Online Marketing: No place for blasts and drives
Online marketing was the key topic at last week’s Aslanian Group conference in Chicago. Nearly 80 people from colleges and universities of every type gathered at University of Chicago’s Gleacher Center for 2 days of presentations and discussions.
A small but significant point stuck in my mind on the way home: in a marketing world where the customer is more in control than ever before, terms like “Email blast” and “driving people to the website” don’t make much sense. Here’s why.
- Driving people to the web. You can’t drive people to your website like a well-trained sheep dog can herd sheep into a pen. You have to persuade people to go voluntarily to your site. Or hope that they find you in a search effort. And when they arrive, you’d better be able to engage them with the first 2 to 5 seconds with content they care about, or they will bounce right off your web page and back out of the pen. That’s their choice and people are not reluctant to make it. “Persuasion marketing” is a term that deserves more attention.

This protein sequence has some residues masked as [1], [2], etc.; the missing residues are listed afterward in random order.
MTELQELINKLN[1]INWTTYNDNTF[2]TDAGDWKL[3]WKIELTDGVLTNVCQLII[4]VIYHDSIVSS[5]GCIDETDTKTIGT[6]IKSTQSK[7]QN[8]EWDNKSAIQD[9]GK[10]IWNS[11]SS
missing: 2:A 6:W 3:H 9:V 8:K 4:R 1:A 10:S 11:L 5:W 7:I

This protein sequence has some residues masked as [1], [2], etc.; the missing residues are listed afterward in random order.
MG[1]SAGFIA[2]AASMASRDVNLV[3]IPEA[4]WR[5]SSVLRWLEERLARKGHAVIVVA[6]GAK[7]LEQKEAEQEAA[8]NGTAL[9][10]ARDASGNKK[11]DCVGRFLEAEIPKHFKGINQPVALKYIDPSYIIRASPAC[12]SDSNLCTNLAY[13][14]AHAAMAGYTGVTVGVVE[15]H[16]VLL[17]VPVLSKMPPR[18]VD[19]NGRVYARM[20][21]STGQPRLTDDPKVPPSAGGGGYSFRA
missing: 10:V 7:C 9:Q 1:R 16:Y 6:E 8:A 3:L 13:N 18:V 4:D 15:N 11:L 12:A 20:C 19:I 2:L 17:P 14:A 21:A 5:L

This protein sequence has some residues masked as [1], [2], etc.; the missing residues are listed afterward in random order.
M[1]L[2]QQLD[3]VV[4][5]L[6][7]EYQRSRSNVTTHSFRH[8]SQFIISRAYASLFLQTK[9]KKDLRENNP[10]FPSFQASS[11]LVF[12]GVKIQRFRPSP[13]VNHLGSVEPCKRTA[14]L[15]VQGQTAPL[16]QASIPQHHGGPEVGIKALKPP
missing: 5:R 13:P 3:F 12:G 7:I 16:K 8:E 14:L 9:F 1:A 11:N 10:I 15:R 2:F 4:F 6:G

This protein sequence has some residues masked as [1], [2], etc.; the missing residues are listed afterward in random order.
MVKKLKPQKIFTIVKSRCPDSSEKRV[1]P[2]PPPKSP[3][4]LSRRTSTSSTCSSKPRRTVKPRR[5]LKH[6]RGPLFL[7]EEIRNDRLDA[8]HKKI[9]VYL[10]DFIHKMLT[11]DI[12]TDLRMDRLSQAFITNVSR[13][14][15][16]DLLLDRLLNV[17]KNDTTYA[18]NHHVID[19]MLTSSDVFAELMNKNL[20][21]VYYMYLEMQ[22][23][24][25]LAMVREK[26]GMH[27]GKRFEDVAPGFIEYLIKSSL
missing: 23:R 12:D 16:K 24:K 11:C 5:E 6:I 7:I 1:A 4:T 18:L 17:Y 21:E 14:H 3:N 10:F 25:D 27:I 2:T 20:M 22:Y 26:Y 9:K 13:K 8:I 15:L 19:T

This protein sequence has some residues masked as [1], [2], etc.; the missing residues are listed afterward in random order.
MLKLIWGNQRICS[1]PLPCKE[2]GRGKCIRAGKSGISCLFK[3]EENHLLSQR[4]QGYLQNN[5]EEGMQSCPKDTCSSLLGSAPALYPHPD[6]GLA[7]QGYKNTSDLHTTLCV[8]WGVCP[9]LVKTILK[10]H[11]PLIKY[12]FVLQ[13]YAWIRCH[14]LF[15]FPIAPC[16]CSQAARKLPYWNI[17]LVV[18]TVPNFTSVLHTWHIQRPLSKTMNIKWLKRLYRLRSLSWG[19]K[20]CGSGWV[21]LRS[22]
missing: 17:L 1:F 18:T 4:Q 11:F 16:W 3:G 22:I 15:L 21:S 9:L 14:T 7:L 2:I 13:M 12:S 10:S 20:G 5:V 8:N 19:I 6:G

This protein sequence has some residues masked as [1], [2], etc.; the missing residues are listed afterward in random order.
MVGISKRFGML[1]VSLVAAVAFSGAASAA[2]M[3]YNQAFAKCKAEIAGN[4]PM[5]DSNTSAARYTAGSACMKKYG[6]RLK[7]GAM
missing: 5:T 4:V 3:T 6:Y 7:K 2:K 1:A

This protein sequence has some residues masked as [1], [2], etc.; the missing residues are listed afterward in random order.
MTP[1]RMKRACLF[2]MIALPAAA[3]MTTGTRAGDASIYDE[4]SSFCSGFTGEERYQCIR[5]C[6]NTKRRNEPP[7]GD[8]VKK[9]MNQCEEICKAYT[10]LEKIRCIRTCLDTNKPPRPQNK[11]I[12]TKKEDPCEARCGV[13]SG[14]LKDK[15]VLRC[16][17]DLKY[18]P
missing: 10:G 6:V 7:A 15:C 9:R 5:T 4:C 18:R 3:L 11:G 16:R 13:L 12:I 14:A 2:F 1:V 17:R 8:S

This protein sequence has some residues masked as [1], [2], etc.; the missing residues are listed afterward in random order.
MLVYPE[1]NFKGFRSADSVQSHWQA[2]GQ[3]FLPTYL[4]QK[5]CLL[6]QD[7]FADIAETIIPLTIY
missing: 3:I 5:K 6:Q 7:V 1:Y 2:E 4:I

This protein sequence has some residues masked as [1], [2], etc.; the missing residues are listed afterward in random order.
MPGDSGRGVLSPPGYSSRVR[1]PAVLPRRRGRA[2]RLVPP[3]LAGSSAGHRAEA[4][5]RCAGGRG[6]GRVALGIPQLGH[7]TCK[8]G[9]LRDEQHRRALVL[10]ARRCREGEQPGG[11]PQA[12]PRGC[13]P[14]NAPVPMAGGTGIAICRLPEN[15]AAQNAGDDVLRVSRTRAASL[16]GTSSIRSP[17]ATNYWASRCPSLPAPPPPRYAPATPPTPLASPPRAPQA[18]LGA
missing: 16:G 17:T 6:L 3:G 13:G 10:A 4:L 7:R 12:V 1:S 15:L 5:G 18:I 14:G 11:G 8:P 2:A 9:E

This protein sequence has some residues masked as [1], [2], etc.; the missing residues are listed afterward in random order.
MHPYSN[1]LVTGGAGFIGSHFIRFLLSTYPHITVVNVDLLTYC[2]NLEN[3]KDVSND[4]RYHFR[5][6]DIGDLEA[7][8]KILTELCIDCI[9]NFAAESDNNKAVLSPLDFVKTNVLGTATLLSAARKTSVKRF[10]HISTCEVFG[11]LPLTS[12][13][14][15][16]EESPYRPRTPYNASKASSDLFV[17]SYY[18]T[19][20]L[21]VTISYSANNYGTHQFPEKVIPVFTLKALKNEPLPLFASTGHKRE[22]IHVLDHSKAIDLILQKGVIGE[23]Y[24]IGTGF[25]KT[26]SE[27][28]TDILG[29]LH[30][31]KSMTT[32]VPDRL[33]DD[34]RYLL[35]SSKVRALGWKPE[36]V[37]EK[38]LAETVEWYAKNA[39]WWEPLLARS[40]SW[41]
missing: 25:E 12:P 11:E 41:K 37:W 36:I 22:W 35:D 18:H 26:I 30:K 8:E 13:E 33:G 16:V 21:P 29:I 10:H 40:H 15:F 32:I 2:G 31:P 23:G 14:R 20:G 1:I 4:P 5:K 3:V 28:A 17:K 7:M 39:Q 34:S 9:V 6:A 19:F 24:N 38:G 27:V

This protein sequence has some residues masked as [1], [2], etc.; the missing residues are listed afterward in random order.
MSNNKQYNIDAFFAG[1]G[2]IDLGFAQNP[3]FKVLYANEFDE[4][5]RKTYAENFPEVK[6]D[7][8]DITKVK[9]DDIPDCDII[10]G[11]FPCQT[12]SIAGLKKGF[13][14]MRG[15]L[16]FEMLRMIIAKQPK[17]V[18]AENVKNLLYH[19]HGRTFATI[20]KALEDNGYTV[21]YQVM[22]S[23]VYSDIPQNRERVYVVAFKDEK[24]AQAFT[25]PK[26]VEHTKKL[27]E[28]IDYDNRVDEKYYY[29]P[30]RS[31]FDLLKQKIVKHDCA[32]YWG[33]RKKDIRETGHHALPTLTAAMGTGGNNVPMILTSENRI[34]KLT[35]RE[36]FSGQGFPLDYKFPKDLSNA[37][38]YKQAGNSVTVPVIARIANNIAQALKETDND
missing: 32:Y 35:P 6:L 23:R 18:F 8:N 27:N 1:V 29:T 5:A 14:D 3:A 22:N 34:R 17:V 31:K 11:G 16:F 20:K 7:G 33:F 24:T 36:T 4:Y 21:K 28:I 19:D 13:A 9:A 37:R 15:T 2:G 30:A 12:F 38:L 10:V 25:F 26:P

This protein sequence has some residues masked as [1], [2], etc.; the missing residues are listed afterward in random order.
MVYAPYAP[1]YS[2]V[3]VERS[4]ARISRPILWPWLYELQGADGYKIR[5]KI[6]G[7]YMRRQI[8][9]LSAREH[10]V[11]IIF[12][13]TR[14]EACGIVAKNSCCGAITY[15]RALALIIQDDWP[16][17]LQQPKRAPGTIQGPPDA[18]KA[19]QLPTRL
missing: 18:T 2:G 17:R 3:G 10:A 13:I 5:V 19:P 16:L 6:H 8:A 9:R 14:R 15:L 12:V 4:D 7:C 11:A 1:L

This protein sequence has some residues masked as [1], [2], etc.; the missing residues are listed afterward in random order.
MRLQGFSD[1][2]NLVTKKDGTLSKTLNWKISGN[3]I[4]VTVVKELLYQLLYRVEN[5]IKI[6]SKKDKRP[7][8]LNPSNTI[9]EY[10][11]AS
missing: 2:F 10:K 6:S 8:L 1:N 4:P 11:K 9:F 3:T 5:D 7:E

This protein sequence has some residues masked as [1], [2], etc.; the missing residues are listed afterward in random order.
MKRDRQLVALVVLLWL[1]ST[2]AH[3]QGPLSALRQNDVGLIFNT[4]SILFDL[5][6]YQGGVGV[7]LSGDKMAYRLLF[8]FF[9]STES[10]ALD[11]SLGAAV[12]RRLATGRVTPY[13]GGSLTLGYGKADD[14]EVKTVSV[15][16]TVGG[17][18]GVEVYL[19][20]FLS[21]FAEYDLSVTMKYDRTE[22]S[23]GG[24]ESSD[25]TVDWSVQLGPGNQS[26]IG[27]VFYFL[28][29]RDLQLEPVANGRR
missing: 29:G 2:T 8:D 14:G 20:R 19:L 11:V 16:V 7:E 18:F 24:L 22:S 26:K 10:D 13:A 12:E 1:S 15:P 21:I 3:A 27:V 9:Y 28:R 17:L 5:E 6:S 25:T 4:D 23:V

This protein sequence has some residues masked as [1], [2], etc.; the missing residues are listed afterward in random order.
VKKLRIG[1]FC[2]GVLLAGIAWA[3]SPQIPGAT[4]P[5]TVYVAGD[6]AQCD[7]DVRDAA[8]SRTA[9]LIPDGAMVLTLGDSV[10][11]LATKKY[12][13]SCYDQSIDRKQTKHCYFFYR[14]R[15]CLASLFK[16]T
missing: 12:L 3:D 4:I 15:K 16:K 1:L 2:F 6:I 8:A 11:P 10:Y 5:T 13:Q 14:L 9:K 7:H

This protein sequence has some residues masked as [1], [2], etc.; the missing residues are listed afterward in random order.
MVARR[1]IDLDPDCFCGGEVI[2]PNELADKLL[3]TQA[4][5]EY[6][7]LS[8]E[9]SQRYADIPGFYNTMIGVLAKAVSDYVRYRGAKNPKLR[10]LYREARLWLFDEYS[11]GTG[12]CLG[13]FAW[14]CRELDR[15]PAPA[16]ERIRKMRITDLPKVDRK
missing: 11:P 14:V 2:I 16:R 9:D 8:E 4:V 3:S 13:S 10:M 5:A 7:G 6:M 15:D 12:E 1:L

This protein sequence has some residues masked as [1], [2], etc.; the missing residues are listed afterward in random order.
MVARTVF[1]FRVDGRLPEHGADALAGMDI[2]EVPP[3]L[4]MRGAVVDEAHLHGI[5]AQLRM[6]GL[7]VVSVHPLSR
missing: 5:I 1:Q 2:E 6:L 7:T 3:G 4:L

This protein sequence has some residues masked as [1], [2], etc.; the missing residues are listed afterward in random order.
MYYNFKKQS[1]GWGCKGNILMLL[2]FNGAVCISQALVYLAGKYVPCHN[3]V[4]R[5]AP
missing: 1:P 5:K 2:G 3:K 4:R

- Email blasts: The assumption here is that if we fire away at a target often enough we are going to hit it and create a desired action. This flies in the face of the direct marketing imperative that is behind a successful email program. Today, more than ever, we should send less email (and direct mail) but focus it more carefully and more personally for higher conversion rates from within a smaller group. “Blast” away and you’re more likely to annoy people than anything else. Even people who might at first have signed up to receive your email won’t take kindly to what comes from a “blast” mentality.
Marketing really would be easy if we could “drive” and “blast” people to get them where we want them. Alas in higher education marketing, we can’t do that. Let’s show more awareness of reality and banish these inaccurate and silly words.
That’s all for now.
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